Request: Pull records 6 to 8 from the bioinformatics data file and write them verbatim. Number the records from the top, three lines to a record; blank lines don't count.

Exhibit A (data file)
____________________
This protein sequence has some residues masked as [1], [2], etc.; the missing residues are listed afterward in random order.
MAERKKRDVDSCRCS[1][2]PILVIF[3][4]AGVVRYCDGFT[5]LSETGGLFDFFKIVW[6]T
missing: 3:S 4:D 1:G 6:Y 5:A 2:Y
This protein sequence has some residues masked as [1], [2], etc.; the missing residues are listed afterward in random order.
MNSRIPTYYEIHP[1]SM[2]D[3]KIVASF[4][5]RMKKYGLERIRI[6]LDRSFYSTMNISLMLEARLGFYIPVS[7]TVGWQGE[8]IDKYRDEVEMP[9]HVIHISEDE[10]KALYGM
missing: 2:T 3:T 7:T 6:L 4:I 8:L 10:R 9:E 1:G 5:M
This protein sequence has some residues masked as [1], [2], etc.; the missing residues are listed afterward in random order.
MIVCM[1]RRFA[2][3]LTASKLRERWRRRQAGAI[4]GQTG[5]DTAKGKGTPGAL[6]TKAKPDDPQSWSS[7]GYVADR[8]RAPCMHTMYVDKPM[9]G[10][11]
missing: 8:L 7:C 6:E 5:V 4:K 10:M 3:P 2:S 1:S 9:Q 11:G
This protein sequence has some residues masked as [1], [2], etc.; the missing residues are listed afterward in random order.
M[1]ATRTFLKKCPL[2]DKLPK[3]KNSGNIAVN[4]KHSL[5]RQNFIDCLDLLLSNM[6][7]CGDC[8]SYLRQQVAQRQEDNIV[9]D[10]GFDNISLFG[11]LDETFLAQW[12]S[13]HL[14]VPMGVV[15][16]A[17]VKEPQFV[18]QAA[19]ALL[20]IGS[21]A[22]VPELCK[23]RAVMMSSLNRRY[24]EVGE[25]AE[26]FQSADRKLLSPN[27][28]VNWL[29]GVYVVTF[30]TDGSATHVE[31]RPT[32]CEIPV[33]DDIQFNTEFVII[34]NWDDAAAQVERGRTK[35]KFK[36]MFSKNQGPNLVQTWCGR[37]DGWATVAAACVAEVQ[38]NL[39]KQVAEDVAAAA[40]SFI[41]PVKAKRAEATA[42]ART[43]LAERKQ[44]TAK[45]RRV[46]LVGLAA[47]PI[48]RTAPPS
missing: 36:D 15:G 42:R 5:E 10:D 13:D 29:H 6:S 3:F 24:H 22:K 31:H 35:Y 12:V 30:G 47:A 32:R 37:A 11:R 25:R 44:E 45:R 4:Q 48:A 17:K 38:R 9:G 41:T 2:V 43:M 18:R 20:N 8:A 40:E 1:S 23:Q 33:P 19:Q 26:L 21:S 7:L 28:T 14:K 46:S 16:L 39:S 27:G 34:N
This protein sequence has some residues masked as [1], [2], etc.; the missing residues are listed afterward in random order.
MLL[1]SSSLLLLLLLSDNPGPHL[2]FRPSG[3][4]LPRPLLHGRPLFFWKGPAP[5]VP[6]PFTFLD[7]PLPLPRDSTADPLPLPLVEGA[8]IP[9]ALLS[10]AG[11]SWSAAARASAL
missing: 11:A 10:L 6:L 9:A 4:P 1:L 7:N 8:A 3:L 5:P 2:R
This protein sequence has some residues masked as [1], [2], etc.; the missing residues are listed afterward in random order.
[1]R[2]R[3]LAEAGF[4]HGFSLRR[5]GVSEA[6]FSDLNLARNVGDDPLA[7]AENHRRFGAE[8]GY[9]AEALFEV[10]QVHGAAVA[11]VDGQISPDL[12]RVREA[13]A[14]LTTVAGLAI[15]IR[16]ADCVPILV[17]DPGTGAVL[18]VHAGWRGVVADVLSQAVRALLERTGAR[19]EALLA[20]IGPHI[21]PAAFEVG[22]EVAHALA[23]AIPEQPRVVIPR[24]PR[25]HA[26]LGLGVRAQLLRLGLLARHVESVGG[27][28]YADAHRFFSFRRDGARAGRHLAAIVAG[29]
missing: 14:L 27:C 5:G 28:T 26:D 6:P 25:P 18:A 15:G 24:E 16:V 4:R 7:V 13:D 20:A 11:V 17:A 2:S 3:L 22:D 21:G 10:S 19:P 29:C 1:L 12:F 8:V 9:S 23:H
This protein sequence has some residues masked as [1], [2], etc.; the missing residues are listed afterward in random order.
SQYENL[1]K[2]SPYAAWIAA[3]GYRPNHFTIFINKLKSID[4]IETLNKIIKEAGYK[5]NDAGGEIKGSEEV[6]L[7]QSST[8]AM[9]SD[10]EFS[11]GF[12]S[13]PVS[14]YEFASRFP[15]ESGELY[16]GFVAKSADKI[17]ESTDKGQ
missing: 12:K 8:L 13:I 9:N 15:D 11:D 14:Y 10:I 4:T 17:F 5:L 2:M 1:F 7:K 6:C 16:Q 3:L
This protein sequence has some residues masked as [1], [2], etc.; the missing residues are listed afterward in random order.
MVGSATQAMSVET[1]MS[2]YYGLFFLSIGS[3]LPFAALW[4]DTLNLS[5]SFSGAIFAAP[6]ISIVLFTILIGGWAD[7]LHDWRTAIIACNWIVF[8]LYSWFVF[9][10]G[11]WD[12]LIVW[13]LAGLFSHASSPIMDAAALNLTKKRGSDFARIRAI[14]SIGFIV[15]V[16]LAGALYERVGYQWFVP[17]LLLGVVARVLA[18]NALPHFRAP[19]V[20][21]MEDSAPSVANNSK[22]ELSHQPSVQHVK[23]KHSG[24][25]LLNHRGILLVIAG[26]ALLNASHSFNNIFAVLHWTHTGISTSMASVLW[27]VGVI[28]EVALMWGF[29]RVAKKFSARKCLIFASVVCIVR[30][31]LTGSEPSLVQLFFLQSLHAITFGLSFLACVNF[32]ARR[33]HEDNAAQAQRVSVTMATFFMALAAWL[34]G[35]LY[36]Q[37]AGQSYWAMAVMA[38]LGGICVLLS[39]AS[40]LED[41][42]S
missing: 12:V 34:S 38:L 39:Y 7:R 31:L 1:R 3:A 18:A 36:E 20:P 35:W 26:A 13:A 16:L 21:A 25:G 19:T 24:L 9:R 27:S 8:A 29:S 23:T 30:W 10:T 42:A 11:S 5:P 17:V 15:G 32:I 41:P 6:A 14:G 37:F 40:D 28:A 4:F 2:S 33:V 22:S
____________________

This protein sequence has some residues masked as [1], [2], etc.; the missing residues are listed afterward in random order.
[1]R[2]R[3]LAEAGF[4]HGFSLRR[5]GVSEA[6]FSDLNLARNVGDDPLA[7]AENHRRFGAE[8]GY[9]AEALFEV[10]QVHGAAVA[11]VDGQISPDL[12]RVREA[13]A[14]LTTVAGLAI[15]IR[16]ADCVPILV[17]DPGTGAVL[18]VHAGWRGVVADVLSQAVRALLERTGAR[19]EALLA[20]IGPHI[21]PAAFEVG[22]EVAHALA[23]AIPEQPRVVIPR[24]PR[25]HA[26]LGLGVRAQLLRLGLLARHVESVGG[27][28]YADAHRFFSFRRDGARAGRHLAAIVAG[29]
missing: 14:L 27:C 5:G 28:T 26:D 6:P 25:P 18:A 15:G 24:E 16:V 4:R 7:V 13:D 20:A 11:V 17:A 2:S 3:L 22:D 21:G 10:S 19:P 29:C 1:L 12:F 8:V 9:S 23:H
This protein sequence has some residues masked as [1], [2], etc.; the missing residues are listed afterward in random order.
SQYENL[1]K[2]SPYAAWIAA[3]GYRPNHFTIFINKLKSID[4]IETLNKIIKEAGYK[5]NDAGGEIKGSEEV[6]L[7]QSST[8]AM[9]SD[10]EFS[11]GF[12]S[13]PVS[14]YEFASRFP[15]ESGELY[16]GFVAKSADKI[17]ESTDKGQ
missing: 12:K 8:L 13:I 9:N 15:D 11:D 14:Y 10:I 4:T 17:F 5:L 2:M 1:F 7:K 6:C 16:Q 3:L
This protein sequence has some residues masked as [1], [2], etc.; the missing residues are listed afterward in random order.
MVGSATQAMSVET[1]MS[2]YYGLFFLSIGS[3]LPFAALW[4]DTLNLS[5]SFSGAIFAAP[6]ISIVLFTILIGGWAD[7]LHDWRTAIIACNWIVF[8]LYSWFVF[9][10]G[11]WD[12]LIVW[13]LAGLFSHASSPIMDAAALNLTKKRGSDFARIRAI[14]SIGFIV[15]V[16]LAGALYERVGYQWFVP[17]LLLGVVARVLA[18]NALPHFRAP[19]V[20][21]MEDSAPSVANNSK[22]ELSHQPSVQHVK[23]KHSG[24][25]LLNHRGILLVIAG[26]ALLNASHSFNNIFAVLHWTHTGISTSMASVLW[27]VGVI[28]EVALMWGF[29]RVAKKFSARKCLIFASVVCIVR[30][31]LTGSEPSLVQLFFLQSLHAITFGLSFLACVNF[32]ARR[33]HEDNAAQAQRVSVTMATFFMALAAWL[34]G[35]LY[36]Q[37]AGQSYWAMAVMA[38]LGGICVLLS[39]AS[40]LED[41][42]S
missing: 12:V 34:S 38:L 39:Y 7:R 31:L 1:R 3:A 18:A 36:E 20:P 35:W 26:A 13:A 16:L 21:A 25:G 19:T 24:L 9:R 27:S 8:A 29:S 23:T 30:W 10:T 42:A 11:S 5:P 17:V 15:G 32:I 41:P 6:A 14:G 37:F 40:D 28:A 4:F 2:S 33:V 22:S